Early in the season, subsurface patterns such as Golden Stonefly Nymphs with a Prince Nymph dropper work well. Try the edges and slow water as the colder water tends to limit the trouts movement. The Spring Hatches generally start in June, so prior to the hatch try Streamer patterns such as Buggers and Matukus. Use a type II Sinking line and cast across the stream to allow a downward drift and swing. Let the streamer pause at the end of the swing before retrieving. Retrieve with some sporadic pulls. In June, when the water warms up a bit, the salmonflies become active and a Clark's Stonefly or Stimulator size #6-8 works well. Fish these salmonflies in the moderately fast water particularly near bank vegetation. June is also a good month for Green Drake nymphs (Green Drake Poxyback, Black A.P. , Prince Nymph) with a caddis pupa dropper. You will also encounter a Green Drake spinner fall in the evening. PMD's will show up around midday and the late afternoon brings on a flight of Yellow Sallies. Another combination that works well here is a dropper from a Chernobyl Ant. Caddis patterns work well throughout the season, especailly during the evening, as caddis flies are quite prolific. The most common colorations are yellow to tan. A yellow Elk Hair Caddis pattern in size 12-16 is a good pick. Some Brown Sedge and slate sledge caddis emerge in late spring to mid-July.Try using a Goddard Caddis #14-16 to match this fly. As an Attractor Dry, the Royal Wulff #14-16 is the most popular on the river. A good October Caddis hatch occurs for excellent dry fly opportunities. Nymphing works well with Hare's Ear Nymphs in sizes 8-14 or Zug Bugs in size 8-10. The most common streamer used on the river during the early part of the season is the Muddler Minnow #10-12. Larger muddlers in sizes 6-8 are used later in the summer. These streamers are particularly effective on the large Browns in the Canyon section.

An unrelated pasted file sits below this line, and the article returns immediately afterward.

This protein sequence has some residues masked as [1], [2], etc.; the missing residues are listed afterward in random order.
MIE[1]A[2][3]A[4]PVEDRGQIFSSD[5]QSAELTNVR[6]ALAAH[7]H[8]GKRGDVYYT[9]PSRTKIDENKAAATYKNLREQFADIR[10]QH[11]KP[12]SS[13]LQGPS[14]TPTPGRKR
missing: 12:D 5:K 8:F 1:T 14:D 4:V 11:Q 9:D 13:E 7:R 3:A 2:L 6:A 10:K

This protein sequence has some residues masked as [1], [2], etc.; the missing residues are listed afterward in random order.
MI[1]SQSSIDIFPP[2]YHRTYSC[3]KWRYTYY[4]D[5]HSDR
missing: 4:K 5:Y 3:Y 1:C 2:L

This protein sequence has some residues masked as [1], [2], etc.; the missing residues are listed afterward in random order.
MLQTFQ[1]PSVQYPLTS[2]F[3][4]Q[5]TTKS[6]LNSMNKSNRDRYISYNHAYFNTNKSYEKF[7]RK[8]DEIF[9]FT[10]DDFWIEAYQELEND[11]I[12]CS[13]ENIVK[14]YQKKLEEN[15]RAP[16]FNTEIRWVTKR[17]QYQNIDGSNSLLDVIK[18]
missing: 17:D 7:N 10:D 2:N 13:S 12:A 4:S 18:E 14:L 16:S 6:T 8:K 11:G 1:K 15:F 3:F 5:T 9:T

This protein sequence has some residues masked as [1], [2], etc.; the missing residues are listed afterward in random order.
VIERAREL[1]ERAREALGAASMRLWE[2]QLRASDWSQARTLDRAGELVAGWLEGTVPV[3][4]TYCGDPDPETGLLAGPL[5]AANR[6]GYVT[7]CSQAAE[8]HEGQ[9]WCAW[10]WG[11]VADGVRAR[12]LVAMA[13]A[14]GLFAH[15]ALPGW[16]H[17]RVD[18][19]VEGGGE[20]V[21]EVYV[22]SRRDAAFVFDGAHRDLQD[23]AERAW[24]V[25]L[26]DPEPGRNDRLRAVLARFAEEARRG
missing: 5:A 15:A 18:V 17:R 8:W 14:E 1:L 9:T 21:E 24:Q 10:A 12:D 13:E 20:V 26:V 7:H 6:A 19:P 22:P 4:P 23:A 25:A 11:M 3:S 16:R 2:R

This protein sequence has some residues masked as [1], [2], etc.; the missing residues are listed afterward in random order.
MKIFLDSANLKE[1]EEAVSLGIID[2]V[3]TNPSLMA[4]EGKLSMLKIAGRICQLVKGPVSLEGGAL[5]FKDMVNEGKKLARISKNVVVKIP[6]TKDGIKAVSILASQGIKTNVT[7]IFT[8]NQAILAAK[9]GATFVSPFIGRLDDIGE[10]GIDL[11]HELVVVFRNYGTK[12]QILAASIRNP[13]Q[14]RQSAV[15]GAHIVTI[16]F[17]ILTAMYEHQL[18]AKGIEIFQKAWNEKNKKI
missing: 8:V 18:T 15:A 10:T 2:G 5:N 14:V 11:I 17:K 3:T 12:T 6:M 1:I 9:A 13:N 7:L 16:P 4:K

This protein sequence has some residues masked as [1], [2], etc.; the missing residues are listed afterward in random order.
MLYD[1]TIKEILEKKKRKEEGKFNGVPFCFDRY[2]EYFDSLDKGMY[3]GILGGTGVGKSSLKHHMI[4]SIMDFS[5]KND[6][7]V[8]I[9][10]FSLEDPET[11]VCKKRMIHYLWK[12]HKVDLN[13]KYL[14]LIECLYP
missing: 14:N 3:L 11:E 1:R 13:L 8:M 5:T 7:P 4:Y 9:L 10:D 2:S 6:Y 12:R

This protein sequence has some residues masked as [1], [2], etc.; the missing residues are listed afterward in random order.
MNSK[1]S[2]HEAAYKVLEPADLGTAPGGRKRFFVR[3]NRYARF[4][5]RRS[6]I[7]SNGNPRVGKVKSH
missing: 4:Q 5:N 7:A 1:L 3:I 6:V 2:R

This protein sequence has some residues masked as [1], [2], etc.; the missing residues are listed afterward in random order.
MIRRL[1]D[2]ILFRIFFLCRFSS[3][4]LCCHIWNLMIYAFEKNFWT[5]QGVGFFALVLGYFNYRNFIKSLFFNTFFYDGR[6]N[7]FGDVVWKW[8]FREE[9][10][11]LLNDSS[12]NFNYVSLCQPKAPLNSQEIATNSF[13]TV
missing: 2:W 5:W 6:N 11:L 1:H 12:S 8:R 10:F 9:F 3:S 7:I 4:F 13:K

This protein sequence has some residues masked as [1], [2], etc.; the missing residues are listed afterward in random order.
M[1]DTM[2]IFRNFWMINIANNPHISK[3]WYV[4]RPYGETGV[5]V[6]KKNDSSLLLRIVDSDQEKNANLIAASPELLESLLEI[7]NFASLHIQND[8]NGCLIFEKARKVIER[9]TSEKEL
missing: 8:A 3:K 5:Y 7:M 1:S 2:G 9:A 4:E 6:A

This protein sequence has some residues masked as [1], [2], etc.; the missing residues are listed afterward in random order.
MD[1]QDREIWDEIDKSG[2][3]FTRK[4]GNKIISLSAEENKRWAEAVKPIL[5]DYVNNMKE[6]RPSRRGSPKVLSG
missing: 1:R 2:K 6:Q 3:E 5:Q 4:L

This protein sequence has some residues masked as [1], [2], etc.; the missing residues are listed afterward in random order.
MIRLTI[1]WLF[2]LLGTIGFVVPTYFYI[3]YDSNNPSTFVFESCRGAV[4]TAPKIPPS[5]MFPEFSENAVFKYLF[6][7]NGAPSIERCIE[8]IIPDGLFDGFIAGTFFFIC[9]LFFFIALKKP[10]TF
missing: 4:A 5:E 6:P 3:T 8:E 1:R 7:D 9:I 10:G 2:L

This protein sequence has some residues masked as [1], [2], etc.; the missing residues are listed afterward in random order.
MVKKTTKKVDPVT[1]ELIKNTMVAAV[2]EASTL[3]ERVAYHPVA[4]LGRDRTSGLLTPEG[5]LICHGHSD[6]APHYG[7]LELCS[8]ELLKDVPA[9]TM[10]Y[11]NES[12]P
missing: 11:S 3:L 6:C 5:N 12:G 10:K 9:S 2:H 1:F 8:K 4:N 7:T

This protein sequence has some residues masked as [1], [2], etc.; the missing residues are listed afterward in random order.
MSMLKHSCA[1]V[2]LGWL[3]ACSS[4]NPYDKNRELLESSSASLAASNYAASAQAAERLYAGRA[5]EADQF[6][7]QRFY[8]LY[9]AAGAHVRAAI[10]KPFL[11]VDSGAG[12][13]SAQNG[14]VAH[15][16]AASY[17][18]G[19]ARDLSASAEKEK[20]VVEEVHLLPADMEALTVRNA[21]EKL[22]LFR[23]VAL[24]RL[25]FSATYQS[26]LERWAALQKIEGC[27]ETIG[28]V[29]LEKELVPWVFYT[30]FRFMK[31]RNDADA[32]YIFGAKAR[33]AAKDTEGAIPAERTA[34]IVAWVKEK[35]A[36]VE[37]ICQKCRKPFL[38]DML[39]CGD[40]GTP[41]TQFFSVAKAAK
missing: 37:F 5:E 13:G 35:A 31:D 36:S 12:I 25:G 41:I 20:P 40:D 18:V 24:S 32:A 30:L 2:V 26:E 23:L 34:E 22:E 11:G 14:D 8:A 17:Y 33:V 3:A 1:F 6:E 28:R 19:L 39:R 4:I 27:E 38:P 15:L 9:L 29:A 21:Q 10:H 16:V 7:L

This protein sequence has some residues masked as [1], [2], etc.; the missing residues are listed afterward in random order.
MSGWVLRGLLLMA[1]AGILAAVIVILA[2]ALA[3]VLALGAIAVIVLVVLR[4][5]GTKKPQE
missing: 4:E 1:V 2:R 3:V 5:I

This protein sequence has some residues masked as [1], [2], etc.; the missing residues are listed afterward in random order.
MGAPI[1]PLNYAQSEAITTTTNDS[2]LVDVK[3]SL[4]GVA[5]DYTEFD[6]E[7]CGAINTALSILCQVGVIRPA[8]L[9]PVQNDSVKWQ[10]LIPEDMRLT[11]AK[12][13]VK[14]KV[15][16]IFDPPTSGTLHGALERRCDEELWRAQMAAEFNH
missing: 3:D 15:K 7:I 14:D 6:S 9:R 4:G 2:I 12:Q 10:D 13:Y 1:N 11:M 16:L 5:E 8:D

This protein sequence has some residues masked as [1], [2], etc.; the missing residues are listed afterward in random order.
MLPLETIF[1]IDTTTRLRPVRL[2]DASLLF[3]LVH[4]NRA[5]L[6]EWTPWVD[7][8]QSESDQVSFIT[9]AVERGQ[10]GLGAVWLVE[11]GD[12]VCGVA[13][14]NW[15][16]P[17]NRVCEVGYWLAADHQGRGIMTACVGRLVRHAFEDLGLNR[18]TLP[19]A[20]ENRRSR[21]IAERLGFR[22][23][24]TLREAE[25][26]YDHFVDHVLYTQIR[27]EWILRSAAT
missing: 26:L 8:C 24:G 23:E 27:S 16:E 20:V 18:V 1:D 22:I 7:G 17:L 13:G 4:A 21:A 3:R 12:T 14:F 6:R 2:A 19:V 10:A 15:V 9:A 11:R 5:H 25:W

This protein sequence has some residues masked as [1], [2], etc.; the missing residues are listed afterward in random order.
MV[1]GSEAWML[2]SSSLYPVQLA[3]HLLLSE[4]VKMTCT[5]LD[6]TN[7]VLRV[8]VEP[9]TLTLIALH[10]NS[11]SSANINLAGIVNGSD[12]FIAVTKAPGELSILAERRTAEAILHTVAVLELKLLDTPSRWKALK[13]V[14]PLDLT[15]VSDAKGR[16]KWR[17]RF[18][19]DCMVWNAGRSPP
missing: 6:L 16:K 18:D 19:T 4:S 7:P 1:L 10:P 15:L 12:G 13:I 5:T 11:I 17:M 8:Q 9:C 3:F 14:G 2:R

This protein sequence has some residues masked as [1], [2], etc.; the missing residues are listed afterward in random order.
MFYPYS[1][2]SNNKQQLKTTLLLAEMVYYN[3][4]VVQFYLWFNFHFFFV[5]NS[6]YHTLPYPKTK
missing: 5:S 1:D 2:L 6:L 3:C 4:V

Indian Creek Reservoir (elev. 5,600 feet) is a trophy fishery containing large Rainbows (up to 5-7 lbs.), Lahontan cutthroats, Brookies, and Kamloop Trout. The trout are actively planted here along with many holdovers. The 160 acre lake is best fished from either canoe or float tube. Many will troll with bugger patterns but midging has become a popular choice in tactics. The reservoir is open year-round. Spring and Fall months are popular for fishing. Summers can get quite weedy due to the shallow nature of the lake. Winter Ice Fishing is often good.The lake has a high growth rate due to the rich forage base. Snails are especially prevalent. A damsel hatch in July can be quite good around the weedbeds that are starting to develop. There is even a good Blood Midge hatch that will allow for some dry fly action at times. The BLM maintains the surrounding area composed of Jeffrey and Pinon Pines with campsites along the western shore near the dam. Picnic sites are located on the southwestern side of the lake near the dam. A trailhead is located at the northern end of the lake with access to the EF Carson Wild Trout waters.